HI property owners filing complaints with election commission
HOLIDAY ISLAND -- At least one Holiday Island property owner has filed a complaint with the state election commission, one more is getting ready to file, and there may be more to come.
Property owner Roxie Howard filed a complaint with the Arkansas State Board of Election Commissioners on Oct. 29, alleging that the Board of Commissioners has instituted a poll tax, failed to provide proper notice of its commissioner election, denied a candidate a nomination and has illegally written new election laws this year.
The complaint follows the Board of Commissioners nomination meeting on Oct. 20, when developer Tom Dees was denied a nomination to the ballot because he had not complied with an amendment commissioners made to election requirements in September that nominees must be current on assessments and utility bills by close of business on the business day before the day of nomination. The vote was close, 3-2, with Chairman Linda Graves and Commissioners David Makidon voting nay, and Commissioners Greg Davis and Ken Mills voting aye.
Dees paid his personal residence assessment bill on the day of nomination, hand-delivering it to office staff member Carrie Buchanan during a budget meeting.
The issue was discussed at the Oct. 27 commissioners' meeting, with the district's attorney, Tom Morris, present. Morris gave an opinion that the district is within its rights to deny Dees' nomination, even though the official election notice sent to all property owners does not mention the new requirements.
Morris said Dees was given "constructive notice" of the new requirements because they were passed in a HISID meeting that was open to the public.
Morris also said he does not see the new requirements as constituting a "poll tax," which is defined as requiring a voter to pay a fee to cast a ballot.
Howard questioned what statutory authority the board has to write election laws.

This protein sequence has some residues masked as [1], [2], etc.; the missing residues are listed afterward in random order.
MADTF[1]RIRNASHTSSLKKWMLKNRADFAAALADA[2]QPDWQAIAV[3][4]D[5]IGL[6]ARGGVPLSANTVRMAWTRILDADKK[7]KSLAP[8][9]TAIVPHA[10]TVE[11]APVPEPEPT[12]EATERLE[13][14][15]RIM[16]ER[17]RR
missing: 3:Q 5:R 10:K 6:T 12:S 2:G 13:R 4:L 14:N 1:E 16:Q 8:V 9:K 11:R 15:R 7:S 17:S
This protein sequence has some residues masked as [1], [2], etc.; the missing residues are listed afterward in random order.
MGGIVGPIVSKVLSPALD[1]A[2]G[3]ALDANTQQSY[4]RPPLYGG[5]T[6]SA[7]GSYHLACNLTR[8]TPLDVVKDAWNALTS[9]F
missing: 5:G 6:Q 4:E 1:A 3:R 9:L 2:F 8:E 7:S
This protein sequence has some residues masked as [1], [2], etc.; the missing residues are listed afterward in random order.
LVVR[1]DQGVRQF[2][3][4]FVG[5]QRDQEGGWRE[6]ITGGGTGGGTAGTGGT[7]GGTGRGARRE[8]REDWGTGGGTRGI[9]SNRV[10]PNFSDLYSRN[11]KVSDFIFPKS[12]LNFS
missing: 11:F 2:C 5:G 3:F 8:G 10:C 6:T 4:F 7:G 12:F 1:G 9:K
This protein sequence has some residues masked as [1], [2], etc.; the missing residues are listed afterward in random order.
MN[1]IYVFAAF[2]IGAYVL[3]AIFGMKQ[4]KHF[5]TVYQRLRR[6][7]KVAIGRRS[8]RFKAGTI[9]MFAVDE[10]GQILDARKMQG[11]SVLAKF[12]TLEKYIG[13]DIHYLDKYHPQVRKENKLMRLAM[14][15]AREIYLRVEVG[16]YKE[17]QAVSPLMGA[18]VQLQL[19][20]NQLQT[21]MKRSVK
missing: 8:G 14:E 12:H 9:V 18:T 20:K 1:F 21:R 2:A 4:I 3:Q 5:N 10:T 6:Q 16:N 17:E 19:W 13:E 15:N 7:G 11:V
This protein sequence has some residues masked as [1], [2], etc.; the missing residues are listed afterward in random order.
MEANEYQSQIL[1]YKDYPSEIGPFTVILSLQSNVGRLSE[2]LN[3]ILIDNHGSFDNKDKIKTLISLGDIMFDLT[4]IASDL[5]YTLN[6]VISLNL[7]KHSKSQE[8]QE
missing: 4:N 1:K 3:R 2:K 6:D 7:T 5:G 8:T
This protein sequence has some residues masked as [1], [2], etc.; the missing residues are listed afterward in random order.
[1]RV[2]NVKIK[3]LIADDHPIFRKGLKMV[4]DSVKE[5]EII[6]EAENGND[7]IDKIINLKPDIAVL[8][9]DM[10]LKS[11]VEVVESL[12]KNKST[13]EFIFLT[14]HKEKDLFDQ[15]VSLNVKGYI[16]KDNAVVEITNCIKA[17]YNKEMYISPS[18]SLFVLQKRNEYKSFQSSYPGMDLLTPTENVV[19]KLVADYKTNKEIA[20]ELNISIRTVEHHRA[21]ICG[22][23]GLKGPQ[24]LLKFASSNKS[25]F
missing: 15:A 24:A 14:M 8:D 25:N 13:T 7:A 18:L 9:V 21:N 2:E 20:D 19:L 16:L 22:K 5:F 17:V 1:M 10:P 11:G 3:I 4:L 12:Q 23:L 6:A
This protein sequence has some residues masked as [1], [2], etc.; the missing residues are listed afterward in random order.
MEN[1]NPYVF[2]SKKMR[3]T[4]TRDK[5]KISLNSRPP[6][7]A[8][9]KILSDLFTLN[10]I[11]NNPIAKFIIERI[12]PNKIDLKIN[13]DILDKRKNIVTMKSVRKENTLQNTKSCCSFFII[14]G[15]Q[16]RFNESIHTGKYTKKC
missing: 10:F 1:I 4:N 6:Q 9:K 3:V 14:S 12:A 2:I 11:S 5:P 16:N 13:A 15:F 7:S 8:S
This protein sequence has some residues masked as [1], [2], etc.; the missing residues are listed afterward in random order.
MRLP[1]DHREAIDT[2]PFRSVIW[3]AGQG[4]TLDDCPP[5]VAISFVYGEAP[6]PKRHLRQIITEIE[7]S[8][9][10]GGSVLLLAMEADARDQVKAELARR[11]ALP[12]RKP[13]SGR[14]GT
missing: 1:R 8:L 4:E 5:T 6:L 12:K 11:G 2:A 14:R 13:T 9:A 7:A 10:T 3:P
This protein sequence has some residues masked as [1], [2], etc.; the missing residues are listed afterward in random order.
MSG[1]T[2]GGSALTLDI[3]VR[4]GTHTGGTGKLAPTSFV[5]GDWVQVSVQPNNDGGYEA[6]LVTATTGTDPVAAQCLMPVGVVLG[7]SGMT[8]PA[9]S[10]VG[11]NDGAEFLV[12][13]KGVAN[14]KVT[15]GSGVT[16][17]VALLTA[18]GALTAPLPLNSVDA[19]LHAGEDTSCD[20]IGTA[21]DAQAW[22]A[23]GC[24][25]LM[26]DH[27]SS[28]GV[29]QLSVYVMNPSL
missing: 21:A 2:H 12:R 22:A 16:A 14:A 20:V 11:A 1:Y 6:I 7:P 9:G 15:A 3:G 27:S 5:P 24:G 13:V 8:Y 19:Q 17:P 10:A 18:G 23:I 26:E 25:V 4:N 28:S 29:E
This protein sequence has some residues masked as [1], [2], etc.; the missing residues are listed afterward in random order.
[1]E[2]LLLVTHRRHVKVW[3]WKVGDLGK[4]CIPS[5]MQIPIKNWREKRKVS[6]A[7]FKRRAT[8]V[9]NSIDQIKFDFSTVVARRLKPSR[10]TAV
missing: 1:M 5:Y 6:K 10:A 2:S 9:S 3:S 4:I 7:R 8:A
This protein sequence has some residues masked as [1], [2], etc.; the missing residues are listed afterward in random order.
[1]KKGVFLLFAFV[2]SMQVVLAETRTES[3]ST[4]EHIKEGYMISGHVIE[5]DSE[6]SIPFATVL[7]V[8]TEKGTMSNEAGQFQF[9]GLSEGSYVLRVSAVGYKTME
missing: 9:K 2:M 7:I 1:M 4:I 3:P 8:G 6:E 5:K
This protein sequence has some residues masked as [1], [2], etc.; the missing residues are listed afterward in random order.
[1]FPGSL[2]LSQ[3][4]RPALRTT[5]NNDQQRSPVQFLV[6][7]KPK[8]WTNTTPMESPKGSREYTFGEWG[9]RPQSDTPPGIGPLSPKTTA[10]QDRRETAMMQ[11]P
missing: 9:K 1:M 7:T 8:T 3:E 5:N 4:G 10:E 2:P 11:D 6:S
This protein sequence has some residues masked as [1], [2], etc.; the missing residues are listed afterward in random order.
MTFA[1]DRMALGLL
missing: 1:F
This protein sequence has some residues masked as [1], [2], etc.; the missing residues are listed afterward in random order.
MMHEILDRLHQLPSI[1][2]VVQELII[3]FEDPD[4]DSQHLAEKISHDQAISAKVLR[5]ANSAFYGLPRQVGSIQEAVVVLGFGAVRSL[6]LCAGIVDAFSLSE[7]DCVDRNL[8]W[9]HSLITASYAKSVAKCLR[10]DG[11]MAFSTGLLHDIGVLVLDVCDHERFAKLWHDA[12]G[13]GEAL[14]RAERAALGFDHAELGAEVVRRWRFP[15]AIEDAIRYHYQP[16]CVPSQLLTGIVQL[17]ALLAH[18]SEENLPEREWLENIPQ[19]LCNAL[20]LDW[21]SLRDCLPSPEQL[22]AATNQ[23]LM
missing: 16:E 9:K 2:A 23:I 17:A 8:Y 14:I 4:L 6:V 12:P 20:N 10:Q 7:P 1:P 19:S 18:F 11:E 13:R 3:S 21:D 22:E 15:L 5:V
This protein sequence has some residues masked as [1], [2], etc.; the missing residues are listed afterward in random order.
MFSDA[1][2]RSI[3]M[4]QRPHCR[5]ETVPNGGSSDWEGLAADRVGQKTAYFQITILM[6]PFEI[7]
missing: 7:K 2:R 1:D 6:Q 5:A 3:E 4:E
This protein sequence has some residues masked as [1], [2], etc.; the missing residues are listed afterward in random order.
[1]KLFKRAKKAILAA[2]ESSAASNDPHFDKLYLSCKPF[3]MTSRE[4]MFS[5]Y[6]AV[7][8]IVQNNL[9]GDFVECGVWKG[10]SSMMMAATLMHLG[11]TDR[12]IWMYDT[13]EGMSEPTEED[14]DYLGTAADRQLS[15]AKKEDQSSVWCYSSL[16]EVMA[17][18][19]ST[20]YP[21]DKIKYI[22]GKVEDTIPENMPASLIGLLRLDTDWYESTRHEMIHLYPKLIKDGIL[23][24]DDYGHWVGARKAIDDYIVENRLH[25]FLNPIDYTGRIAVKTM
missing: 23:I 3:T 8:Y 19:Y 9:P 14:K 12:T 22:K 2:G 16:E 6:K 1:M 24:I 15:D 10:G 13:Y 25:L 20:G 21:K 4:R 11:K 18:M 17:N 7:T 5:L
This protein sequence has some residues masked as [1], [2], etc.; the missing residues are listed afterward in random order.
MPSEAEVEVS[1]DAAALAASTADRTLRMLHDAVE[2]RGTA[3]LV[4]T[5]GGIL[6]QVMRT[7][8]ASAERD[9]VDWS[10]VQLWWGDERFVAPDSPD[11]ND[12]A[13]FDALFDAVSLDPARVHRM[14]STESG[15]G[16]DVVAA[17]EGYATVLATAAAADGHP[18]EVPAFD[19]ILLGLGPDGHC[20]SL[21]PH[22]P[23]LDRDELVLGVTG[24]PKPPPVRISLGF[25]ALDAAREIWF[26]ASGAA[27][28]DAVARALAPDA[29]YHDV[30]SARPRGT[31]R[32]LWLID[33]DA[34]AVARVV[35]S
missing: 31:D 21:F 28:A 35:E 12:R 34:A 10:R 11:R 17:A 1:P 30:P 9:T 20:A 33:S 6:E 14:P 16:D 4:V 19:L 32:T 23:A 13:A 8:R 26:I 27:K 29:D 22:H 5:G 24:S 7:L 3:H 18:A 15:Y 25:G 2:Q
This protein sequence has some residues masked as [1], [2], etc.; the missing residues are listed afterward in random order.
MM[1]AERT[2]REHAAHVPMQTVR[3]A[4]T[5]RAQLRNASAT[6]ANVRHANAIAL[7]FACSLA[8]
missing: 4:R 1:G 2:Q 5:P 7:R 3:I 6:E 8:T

Morris said the state's laws are broad, and both he and District Manager Dennis Kelly spoke to the issue of "home rule," which allows local governments to be more restrictive than the state, but not less.
Howard's complaint to the state election board also contends improper notice was given because she says it disenfranchises women: the election notice envelope mailed out has only the first name on the deed, usually the husband's, listed on it, and not the wife's, although both are eligible to vote.
Curt Johnson, who lost his bid for a seat on the commission last year, said Monday he is also filing a complaint with the state.
"I believe what they did is illegal, regardless of what Mr. Morris said," Johnson said. "I believe the state needs to look at it."
But whether the state will get involved remains to be seen. Arkansas State Board of Election Commissioners Director Justin Clay said he could not speak to specific complaints that had been lodged because those are kept confidential until an investigation is complete.
But he was not sure there would even be an investigation.
"I'm not sure if that falls under our jurisdiction," he said.
The commission's legal counsel, Tim Humphries, was also not entirely sure.
"We would have to start with the complaint and ask if any election laws have been violated," he said. "Generally speaking, from what I know, suburban improvement district elections are not governed by the laws [overseen by] the election commission. [Commissioners] are elected pursuant to the bylaws of the SID, but I'm not sure."
"I think it's wrong and how they're handling it is wrong," Johnson said. "I don't know that it's going to do any good because I don't know if it's timely. But I think we have to continue to try."
He said he knows of several others who are planning to file complaints.
Dees' nominator, Dr. Terry Bushay, said Oct. 27 he had no plans to pursue the matter further. Dees at that time had no comment.